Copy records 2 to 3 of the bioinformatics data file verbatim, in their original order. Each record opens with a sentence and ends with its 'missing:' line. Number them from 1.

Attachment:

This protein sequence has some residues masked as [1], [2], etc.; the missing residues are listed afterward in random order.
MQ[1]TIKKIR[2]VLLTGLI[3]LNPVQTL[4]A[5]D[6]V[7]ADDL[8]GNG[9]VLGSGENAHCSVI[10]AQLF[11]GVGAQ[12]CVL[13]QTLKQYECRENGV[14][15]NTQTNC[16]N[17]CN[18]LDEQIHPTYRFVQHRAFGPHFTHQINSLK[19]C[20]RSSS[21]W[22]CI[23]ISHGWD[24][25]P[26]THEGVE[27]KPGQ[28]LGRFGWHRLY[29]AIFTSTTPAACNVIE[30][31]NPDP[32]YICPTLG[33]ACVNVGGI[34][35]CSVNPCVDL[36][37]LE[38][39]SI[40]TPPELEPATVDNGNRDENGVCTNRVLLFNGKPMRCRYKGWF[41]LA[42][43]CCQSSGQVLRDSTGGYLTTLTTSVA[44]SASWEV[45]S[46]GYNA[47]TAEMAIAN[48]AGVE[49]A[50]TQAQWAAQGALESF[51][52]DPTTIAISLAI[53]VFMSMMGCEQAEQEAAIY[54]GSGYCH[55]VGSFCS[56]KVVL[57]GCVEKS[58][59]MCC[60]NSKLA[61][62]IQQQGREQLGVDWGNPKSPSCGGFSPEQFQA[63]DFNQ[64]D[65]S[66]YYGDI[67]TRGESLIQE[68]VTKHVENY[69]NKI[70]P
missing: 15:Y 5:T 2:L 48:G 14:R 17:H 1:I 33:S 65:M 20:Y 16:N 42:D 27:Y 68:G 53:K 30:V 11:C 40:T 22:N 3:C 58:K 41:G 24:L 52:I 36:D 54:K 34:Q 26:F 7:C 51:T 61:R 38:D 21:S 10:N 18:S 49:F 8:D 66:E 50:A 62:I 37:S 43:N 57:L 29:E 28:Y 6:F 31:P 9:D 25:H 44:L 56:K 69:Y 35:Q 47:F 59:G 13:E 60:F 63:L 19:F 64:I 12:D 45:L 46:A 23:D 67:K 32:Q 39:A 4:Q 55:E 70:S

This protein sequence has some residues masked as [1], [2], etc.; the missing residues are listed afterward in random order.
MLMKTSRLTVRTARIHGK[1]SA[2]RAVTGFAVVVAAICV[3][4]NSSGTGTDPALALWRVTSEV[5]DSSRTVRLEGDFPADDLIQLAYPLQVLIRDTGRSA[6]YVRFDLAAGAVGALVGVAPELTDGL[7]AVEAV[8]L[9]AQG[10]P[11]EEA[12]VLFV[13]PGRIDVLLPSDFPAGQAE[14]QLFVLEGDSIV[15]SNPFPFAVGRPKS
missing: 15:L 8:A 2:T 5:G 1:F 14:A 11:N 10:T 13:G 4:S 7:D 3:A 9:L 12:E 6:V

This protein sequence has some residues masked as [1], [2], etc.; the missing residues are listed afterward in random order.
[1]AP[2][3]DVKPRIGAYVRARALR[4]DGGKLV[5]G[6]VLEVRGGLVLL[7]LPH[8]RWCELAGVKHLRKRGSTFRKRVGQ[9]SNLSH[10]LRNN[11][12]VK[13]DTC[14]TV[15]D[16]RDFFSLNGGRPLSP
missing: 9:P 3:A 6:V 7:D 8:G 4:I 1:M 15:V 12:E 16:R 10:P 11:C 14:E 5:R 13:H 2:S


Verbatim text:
This protein sequence has some residues masked as [1], [2], etc.; the missing residues are listed afterward in random order.
MLMKTSRLTVRTARIHGK[1]SA[2]RAVTGFAVVVAAICV[3][4]NSSGTGTDPALALWRVTSEV[5]DSSRTVRLEGDFPADDLIQLAYPLQVLIRDTGRSA[6]YVRFDLAAGAVGALVGVAPELTDGL[7]AVEAV[8]L[9]AQG[10]P[11]EEA[12]VLFV[13]PGRIDVLLPSDFPAGQAE[14]QLFVLEGDSIV[15]SNPFPFAVGRPKS
missing: 15:L 8:A 2:T 5:G 1:F 14:A 11:N 10:T 13:G 4:S 7:D 3:A 9:L 12:E 6:V

This protein sequence has some residues masked as [1], [2], etc.; the missing residues are listed afterward in random order.
[1]AP[2][3]DVKPRIGAYVRARALR[4]DGGKLV[5]G[6]VLEVRGGLVLL[7]LPH[8]RWCELAGVKHLRKRGSTFRKRVGQ[9]SNLSH[10]LRNN[11][12]VK[13]DTC[14]TV[15]D[16]RDFFSLNGGRPLSP
missing: 9:P 3:A 6:V 7:D 8:G 4:I 1:M 15:V 12:E 16:R 10:P 11:C 14:E 5:R 13:H 2:S